And on top of all this, or maybe because of all this, the planet is waking up from its billion year slumber.

While that all sounds really good, which it is, the telling of this story just drags on and on and on and on.   This book would have been way, way better if it had lost a few hundred pages.   And on top of all that, it's a really depressing story from beginning to end, showing up Homo sapiens at their very worse.

It was so tedious i kept on having to take breaks and read three whole books just to break this up into manageable chunks of depressive dragging on.

Let's hope the next one, Nemesis Games, is better, eh?
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5t4n5 | 118 other reviews | Apr 4, 2024 |
(5 Stars)

I can't express how much I really love this series. I watched the televised series and started reading the books after, and both are excellent! This second full book is a great follow-up to Leviathan Wakes. It grows the characters and even introduces some new ones. The characters have depth, personality, and are consistent. The descriptions are vivid, imaginative, and plausible.

If you like space opera, hard science fiction, or even space-based action/adventure you should love this book. Don't let the number of pages scare you, and don't be overwhelmed by the number of books out there. This series is paced perfectly, so there are no boring "filler" parts, and the events are memorable and unique enough that you don't get confused about overlapping sequences or disconnected backstories. It is all handled perfectly.
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philibin | 180 other reviews | Mar 25, 2024 |
I bought this science fiction novel, and its sequels, on the basis of having watched the first season of the television series The Expanse, which covers about half of the action of this book.

It’s always interesting to consider the differences between a novel and a movie or television series based on that novel. A novel, of course, has the leisure to deal in much more detail, and to fill in elements of back-story which even a lengthy television series can’t fit in. On the other hand, of course, ‘a picture is worth a thousand words’, and a visualisation can give us new insights.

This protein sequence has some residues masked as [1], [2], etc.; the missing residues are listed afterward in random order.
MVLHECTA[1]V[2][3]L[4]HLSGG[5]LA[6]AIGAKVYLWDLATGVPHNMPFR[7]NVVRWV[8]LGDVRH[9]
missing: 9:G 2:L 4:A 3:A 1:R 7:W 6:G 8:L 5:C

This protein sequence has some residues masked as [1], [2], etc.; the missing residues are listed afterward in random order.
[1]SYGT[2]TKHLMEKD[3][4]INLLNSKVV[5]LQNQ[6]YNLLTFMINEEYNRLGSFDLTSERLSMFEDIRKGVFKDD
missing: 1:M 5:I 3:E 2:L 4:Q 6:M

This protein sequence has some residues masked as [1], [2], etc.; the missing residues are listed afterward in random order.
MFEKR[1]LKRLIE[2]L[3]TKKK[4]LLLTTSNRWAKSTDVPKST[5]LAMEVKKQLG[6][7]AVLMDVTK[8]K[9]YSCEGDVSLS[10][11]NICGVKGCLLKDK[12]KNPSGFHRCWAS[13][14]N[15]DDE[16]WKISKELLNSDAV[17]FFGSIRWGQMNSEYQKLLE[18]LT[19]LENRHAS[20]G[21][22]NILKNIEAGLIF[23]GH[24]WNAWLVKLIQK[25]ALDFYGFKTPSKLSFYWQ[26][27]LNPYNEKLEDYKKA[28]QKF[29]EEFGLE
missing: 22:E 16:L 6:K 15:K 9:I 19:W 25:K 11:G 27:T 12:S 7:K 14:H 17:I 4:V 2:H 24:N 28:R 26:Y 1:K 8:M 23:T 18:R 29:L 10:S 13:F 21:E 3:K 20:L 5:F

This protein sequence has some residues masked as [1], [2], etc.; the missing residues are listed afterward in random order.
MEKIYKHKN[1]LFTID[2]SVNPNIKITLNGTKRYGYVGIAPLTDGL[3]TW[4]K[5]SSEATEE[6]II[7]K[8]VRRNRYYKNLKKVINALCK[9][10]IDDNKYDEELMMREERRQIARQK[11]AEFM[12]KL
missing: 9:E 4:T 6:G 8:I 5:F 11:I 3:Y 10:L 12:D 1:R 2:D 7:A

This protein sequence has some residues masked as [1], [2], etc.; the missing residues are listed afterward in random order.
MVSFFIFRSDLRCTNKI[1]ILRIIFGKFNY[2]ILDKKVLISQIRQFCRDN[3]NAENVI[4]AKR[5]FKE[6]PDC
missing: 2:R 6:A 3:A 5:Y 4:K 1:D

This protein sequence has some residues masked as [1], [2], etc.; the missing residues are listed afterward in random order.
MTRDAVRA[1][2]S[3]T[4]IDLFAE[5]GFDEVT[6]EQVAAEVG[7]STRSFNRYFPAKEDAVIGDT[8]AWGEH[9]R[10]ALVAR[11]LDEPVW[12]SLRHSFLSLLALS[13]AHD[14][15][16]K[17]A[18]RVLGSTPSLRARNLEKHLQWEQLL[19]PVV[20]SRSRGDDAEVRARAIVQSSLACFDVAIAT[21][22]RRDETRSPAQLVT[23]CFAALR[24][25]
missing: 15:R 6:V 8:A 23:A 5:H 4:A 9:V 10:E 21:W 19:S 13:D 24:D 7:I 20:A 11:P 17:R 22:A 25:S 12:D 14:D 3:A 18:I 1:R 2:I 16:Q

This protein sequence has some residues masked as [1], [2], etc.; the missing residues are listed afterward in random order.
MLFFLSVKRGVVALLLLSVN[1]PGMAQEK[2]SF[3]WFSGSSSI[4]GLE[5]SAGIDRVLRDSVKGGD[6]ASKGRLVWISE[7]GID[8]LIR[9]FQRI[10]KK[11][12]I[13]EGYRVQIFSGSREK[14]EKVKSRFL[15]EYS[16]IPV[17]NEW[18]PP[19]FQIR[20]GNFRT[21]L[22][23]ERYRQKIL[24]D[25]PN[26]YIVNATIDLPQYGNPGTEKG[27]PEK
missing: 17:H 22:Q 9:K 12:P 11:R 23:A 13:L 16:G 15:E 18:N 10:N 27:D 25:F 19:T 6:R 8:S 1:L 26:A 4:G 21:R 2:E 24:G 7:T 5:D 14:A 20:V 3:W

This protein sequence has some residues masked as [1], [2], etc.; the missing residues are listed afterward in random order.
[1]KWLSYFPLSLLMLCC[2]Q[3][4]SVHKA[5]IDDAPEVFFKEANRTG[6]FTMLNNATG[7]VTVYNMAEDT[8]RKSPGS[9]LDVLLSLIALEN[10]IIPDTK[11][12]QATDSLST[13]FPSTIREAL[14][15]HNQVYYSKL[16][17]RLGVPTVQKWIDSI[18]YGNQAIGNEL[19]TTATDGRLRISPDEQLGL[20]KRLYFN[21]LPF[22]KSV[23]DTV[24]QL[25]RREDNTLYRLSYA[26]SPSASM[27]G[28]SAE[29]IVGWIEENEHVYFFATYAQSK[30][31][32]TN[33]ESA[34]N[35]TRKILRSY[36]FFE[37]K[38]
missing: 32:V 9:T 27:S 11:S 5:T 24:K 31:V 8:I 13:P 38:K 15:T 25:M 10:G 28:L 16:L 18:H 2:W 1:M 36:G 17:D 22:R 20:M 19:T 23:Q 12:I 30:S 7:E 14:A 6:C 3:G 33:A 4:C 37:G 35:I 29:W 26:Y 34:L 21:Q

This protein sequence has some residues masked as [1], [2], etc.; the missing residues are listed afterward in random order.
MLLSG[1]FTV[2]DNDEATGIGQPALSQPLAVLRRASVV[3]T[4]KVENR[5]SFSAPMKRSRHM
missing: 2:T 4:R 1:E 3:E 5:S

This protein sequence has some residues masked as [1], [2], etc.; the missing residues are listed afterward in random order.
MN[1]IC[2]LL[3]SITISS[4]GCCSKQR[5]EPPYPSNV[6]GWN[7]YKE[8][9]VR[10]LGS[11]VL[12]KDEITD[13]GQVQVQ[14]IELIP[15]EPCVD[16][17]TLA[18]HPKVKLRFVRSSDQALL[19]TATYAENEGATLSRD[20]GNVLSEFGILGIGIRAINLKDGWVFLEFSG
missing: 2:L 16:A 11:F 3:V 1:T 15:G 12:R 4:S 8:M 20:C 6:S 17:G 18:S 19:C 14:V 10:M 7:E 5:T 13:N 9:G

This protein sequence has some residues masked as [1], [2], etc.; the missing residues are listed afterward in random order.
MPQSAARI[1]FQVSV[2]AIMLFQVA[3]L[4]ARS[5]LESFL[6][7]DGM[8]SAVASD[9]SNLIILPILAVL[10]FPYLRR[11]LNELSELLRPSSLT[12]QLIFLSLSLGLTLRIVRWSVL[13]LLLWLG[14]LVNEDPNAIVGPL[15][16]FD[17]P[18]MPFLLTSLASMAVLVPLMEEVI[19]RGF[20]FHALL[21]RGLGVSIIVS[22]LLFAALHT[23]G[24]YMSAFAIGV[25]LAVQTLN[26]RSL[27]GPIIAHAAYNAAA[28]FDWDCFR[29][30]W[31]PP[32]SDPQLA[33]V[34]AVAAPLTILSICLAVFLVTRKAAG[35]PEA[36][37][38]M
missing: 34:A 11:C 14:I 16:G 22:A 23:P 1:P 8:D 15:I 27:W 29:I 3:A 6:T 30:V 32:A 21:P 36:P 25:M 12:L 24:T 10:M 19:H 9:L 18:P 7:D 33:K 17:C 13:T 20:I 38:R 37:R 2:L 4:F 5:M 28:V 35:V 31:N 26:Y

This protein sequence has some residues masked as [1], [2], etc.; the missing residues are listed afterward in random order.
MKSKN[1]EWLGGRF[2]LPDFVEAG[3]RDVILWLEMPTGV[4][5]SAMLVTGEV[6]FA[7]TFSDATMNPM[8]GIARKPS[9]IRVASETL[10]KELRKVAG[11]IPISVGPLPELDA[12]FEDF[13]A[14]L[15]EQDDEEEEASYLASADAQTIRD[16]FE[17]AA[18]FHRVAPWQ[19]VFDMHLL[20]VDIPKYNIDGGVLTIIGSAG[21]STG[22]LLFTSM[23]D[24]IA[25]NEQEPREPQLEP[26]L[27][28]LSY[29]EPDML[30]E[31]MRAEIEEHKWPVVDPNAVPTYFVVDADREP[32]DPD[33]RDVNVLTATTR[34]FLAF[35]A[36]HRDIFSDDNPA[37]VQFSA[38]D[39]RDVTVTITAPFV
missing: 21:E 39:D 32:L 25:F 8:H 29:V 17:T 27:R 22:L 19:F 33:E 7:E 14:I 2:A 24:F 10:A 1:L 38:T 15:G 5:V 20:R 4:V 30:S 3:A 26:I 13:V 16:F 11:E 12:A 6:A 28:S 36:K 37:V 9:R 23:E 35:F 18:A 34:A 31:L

I did find it worthwhile to read the novel, however, as it clarified a good deal which I had found very obscure in the television series. (Partly my difficulty with understanding the television version is down to the fact that the version I watched came without any subtitles, on which I have grown to depend because of poor hearing).

This is solid ‘hard’ science fiction, dealing with the expansion of humanity into the solar system and the colonisation of Mars and the Asteroid Belt (and a few of the outer moons of Jupiter and Saturn). A good deal of the interest is in the depiction of the political tensions between Earth, Mars, and the Belt (whose ‘capital’ is the dwarf planet Ceres).

It begins as a mystery story, complete with an updated gumshoe-detective in the form of the Ceres-based Detective Miller, who is tasked with locating Julie Mao, the missing daughter of a wealthy family. Tied in with this is a parallel story following the remaining crew of the Canterbury, an ice-hauler ship which is destroyed in an ambush by mysterious forces after investigating an emergency beacon on an abandoned spaceship—as it eventually turns out, the ship on which Julie Mao had been travelling.

All the various strands eventually come together to reveal a uniquely existential threat for humanity, several billion years in the making.

Space opera, perhaps, but very engaging. I’m looking forward to reading the sequels in the series to see where it all goes.
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davidrgrigg | 357 other reviews | Mar 23, 2024 |